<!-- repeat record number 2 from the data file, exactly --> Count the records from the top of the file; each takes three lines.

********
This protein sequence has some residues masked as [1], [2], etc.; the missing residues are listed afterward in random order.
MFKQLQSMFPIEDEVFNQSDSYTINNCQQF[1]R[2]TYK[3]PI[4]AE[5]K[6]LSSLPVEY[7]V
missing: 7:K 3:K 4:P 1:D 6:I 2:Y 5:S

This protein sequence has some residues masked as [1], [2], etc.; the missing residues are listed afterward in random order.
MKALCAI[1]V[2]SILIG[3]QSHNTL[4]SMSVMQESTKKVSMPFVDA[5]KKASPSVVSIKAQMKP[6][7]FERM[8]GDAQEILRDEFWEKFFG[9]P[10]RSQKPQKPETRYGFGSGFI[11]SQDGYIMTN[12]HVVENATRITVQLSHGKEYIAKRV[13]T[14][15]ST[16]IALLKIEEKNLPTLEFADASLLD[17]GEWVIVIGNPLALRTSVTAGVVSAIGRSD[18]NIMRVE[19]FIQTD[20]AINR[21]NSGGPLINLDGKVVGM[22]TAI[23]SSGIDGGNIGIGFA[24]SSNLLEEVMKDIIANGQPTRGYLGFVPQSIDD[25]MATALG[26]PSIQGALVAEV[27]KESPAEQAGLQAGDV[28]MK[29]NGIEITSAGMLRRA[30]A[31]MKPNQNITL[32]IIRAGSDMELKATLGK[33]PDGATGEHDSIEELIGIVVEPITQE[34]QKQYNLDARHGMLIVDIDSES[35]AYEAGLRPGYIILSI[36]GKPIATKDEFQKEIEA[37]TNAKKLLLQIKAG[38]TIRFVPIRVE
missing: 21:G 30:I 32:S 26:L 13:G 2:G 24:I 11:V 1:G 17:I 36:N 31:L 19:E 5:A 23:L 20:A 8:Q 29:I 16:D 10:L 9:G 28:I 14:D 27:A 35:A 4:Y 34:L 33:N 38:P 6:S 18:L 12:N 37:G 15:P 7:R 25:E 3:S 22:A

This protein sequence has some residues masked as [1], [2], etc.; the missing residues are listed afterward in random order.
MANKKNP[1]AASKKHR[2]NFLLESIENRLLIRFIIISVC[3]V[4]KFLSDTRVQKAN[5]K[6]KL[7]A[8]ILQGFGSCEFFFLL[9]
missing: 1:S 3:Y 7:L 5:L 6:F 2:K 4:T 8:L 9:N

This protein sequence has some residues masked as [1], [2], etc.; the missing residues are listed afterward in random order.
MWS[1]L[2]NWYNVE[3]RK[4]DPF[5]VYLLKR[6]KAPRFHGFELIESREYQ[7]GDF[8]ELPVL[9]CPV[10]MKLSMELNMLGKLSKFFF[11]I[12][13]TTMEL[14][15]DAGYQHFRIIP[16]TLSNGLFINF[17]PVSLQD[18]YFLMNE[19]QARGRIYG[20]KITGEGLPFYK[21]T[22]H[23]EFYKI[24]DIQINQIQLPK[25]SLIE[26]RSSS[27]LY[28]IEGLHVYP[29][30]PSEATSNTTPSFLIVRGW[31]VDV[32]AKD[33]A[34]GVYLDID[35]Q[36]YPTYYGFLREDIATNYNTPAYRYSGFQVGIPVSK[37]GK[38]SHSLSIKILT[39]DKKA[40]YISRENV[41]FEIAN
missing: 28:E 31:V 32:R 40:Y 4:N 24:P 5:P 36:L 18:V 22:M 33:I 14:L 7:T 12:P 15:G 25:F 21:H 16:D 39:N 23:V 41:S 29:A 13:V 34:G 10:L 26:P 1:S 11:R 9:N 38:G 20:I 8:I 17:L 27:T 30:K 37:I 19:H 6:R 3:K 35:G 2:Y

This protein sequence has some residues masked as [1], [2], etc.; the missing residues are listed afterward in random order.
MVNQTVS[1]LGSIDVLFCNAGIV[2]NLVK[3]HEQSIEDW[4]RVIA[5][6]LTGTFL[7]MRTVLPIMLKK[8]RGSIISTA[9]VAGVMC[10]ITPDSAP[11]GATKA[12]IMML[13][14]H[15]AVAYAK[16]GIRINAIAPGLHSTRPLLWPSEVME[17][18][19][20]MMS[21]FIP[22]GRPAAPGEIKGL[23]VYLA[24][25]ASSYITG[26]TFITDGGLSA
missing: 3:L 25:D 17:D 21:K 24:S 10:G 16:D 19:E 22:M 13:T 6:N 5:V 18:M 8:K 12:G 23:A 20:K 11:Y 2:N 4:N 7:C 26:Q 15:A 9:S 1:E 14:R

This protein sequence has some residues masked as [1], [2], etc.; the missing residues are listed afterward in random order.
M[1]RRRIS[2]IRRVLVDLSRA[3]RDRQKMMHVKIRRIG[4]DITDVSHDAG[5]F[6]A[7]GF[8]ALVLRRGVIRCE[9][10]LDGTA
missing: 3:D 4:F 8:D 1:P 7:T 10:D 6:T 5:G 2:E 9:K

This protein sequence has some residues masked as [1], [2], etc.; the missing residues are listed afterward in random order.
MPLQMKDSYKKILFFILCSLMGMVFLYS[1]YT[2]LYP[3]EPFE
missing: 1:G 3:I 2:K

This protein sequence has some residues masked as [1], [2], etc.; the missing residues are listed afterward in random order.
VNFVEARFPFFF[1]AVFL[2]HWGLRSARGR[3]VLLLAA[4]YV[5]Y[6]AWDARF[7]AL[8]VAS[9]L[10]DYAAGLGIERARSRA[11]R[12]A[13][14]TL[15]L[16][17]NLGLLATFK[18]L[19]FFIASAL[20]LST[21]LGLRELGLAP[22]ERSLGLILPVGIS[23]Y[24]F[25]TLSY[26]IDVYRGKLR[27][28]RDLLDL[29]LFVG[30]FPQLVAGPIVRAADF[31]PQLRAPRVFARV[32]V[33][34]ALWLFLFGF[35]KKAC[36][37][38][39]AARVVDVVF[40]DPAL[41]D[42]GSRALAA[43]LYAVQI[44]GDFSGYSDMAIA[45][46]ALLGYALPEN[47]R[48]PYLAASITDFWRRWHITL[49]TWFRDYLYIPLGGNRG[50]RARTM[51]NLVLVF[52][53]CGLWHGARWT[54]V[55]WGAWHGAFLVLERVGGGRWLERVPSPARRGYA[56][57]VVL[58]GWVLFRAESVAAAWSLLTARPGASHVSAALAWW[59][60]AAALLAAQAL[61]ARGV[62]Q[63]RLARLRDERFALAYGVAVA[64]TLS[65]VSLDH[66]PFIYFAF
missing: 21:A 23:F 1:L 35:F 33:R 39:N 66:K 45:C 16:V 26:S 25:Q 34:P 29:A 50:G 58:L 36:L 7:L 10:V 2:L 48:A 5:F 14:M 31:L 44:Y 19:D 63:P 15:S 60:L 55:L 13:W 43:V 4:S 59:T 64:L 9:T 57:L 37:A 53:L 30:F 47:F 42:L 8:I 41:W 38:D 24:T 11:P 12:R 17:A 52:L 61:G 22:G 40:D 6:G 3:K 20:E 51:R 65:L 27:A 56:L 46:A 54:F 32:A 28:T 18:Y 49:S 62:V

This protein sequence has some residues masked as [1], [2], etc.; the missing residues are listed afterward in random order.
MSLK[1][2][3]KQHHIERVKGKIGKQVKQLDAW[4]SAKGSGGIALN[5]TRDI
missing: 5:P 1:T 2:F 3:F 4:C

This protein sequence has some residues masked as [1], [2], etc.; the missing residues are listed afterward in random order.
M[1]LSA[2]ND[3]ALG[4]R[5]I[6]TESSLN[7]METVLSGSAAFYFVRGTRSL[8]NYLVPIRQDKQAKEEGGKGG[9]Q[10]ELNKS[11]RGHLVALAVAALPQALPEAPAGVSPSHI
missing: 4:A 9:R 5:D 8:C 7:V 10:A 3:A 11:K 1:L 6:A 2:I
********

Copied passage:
This protein sequence has some residues masked as [1], [2], etc.; the missing residues are listed afterward in random order.
MKALCAI[1]V[2]SILIG[3]QSHNTL[4]SMSVMQESTKKVSMPFVDA[5]KKASPSVVSIKAQMKP[6][7]FERM[8]GDAQEILRDEFWEKFFG[9]P[10]RSQKPQKPETRYGFGSGFI[11]SQDGYIMTN[12]HVVENATRITVQLSHGKEYIAKRV[13]T[14][15]ST[16]IALLKIEEKNLPTLEFADASLLD[17]GEWVIVIGNPLALRTSVTAGVVSAIGRSD[18]NIMRVE[19]FIQTD[20]AINR[21]NSGGPLINLDGKVVGM[22]TAI[23]SSGIDGGNIGIGFA[24]SSNLLEEVMKDIIANGQPTRGYLGFVPQSIDD[25]MATALG[26]PSIQGALVAEV[27]KESPAEQAGLQAGDV[28]MK[29]NGIEITSAGMLRRA[30]A[31]MKPNQNITL[32]IIRAGSDMELKATLGK[33]PDGATGEHDSIEELIGIVVEPITQE[34]QKQYNLDARHGMLIVDIDSES[35]AYEAGLRPGYIILSI[36]GKPIATKDEFQKEIEA[37]TNAKKLLLQIKAG[38]TIRFVPIRVE
missing: 21:G 30:I 32:S 26:L 13:G 2:G 24:I 11:V 1:G 17:I 36:N 31:L 19:E 5:A 23:L 20:A 8:Q 29:I 16:D 10:L 9:G 28:I 14:D 27:A 35:A 4:Y 34:L 33:N 38:P 6:S 18:L 12:N 37:G 15:P 7:R 25:E 3:S 22:A